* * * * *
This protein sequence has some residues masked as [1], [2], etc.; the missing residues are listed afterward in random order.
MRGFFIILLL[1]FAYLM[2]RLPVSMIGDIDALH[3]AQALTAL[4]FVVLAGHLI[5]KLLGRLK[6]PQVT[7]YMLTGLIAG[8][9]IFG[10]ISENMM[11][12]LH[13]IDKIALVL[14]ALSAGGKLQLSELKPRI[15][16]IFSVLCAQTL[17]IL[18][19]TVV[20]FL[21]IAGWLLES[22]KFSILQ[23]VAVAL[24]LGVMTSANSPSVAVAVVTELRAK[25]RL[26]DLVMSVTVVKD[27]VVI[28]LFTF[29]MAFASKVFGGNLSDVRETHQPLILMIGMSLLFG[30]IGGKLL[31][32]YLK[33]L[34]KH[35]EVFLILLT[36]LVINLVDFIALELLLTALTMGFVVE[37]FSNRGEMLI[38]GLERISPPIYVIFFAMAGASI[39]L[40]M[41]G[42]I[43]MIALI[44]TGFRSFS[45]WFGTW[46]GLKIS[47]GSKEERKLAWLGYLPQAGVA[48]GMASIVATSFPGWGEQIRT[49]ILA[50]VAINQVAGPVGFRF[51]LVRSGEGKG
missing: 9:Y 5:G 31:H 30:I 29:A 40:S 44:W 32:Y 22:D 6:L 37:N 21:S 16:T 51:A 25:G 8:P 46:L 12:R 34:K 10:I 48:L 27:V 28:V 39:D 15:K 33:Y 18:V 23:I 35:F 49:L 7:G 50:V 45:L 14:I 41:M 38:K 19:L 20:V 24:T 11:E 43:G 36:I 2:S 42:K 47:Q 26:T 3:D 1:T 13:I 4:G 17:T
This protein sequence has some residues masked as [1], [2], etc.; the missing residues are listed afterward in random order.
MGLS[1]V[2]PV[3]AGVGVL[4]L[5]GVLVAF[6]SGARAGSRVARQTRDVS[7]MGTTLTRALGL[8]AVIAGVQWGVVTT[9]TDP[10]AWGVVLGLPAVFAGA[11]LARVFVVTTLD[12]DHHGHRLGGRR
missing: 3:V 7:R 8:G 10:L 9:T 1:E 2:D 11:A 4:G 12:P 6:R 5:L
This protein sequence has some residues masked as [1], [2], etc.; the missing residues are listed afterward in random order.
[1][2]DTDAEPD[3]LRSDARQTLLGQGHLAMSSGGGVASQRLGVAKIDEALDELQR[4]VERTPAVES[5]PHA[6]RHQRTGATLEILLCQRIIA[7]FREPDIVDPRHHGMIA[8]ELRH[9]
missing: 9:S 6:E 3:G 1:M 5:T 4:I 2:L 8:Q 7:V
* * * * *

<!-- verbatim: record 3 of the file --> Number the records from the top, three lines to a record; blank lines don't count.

This protein sequence has some residues masked as [1], [2], etc.; the missing residues are listed afterward in random order.
[1][2]DTDAEPD[3]LRSDARQTLLGQGHLAMSSGGGVASQRLGVAKIDEALDELQR[4]VERTPAVES[5]PHA[6]RHQRTGATLEILLCQRIIA[7]FREPDIVDPRHHGMIA[8]ELRH[9]
missing: 9:S 6:E 3:G 1:M 5:T 4:I 2:L 8:Q 7:V